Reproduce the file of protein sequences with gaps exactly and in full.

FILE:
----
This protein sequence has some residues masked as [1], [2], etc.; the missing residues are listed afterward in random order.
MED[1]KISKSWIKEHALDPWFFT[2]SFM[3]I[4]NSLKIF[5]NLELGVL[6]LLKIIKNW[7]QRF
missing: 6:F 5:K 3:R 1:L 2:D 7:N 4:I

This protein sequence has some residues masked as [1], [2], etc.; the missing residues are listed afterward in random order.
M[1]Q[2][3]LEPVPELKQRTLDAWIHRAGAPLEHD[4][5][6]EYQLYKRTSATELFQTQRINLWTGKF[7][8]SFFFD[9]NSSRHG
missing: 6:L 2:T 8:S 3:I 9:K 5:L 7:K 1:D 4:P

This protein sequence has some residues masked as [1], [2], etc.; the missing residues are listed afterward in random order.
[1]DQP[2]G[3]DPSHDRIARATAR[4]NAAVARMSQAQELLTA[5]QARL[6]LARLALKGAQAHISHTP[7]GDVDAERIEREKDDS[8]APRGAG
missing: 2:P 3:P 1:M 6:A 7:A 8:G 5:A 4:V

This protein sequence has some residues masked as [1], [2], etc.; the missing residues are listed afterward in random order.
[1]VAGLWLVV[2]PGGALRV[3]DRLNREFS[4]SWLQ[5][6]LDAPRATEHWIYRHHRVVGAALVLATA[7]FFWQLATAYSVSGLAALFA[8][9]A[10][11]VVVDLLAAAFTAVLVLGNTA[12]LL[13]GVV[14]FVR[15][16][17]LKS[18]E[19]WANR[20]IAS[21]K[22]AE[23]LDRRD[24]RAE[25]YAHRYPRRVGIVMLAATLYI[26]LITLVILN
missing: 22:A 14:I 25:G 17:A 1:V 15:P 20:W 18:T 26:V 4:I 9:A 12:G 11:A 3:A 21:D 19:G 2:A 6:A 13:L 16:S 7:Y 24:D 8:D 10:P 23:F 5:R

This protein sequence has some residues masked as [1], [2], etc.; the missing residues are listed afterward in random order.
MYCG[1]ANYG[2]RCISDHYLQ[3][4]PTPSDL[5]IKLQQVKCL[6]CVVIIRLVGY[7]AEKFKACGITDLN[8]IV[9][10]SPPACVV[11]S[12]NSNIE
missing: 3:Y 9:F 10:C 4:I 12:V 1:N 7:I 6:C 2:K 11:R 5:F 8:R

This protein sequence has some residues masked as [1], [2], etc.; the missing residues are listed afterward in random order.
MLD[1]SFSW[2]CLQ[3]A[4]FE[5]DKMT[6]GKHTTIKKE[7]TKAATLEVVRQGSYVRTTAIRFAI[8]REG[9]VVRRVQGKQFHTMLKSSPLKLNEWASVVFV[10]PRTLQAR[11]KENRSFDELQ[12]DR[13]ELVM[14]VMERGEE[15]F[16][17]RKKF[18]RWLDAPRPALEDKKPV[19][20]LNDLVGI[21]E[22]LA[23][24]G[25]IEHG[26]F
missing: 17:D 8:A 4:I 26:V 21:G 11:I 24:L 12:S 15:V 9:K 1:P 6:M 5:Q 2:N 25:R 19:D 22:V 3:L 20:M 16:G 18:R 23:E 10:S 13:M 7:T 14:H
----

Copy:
This protein sequence has some residues masked as [1], [2], etc.; the missing residues are listed afterward in random order.
MED[1]KISKSWIKEHALDPWFFT[2]SFM[3]I[4]NSLKIF[5]NLELGVL[6]LLKIIKNW[7]QRF
missing: 6:F 5:K 3:R 1:L 2:D 7:N 4:I

This protein sequence has some residues masked as [1], [2], etc.; the missing residues are listed afterward in random order.
M[1]Q[2][3]LEPVPELKQRTLDAWIHRAGAPLEHD[4][5][6]EYQLYKRTSATELFQTQRINLWTGKF[7][8]SFFFD[9]NSSRHG
missing: 6:L 2:T 8:S 3:I 9:K 5:L 7:K 1:D 4:P

This protein sequence has some residues masked as [1], [2], etc.; the missing residues are listed afterward in random order.
[1]DQP[2]G[3]DPSHDRIARATAR[4]NAAVARMSQAQELLTA[5]QARL[6]LARLALKGAQAHISHTP[7]GDVDAERIEREKDDS[8]APRGAG
missing: 2:P 3:P 1:M 6:A 7:A 8:G 5:A 4:V

This protein sequence has some residues masked as [1], [2], etc.; the missing residues are listed afterward in random order.
[1]VAGLWLVV[2]PGGALRV[3]DRLNREFS[4]SWLQ[5][6]LDAPRATEHWIYRHHRVVGAALVLATA[7]FFWQLATAYSVSGLAALFA[8][9]A[10][11]VVVDLLAAAFTAVLVLGNTA[12]LL[13]GVV[14]FVR[15][16][17]LKS[18]E[19]WANR[20]IAS[21]K[22]AE[23]LDRRD[24]RAE[25]YAHRYPRRVGIVMLAATLYI[26]LITLVILN
missing: 22:A 14:I 25:G 17:A 1:V 15:P 20:W 18:T 26:V 4:I 9:A 12:G 11:A 3:A 21:D 19:G 2:A 6:A 13:L 16:S 7:Y 24:D 8:D 10:P 23:F 5:R

This protein sequence has some residues masked as [1], [2], etc.; the missing residues are listed afterward in random order.
MYCG[1]ANYG[2]RCISDHYLQ[3][4]PTPSDL[5]IKLQQVKCL[6]CVVIIRLVGY[7]AEKFKACGITDLN[8]IV[9][10]SPPACVV[11]S[12]NSNIE
missing: 3:Y 9:F 10:C 4:I 12:V 1:N 7:I 6:C 2:K 11:R 5:F 8:R

This protein sequence has some residues masked as [1], [2], etc.; the missing residues are listed afterward in random order.
MLD[1]SFSW[2]CLQ[3]A[4]FE[5]DKMT[6]GKHTTIKKE[7]TKAATLEVVRQGSYVRTTAIRFAI[8]REG[9]VVRRVQGKQFHTMLKSSPLKLNEWASVVFV[10]PRTLQAR[11]KENRSFDELQ[12]DR[13]ELVM[14]VMERGEE[15]F[16][17]RKKF[18]RWLDAPRPALEDKKPV[19][20]LNDLVGI[21]E[22]LA[23][24]G[25]IEHG[26]F
missing: 17:D 8:A 4:I 26:V 21:G 11:I 24:L 12:S 15:V 9:K 1:P 6:M 5:Q 2:N 25:R 19:D 22:V 3:L 20:M 16:G 18:R 23:E 10:S 13:M 7:T 14:H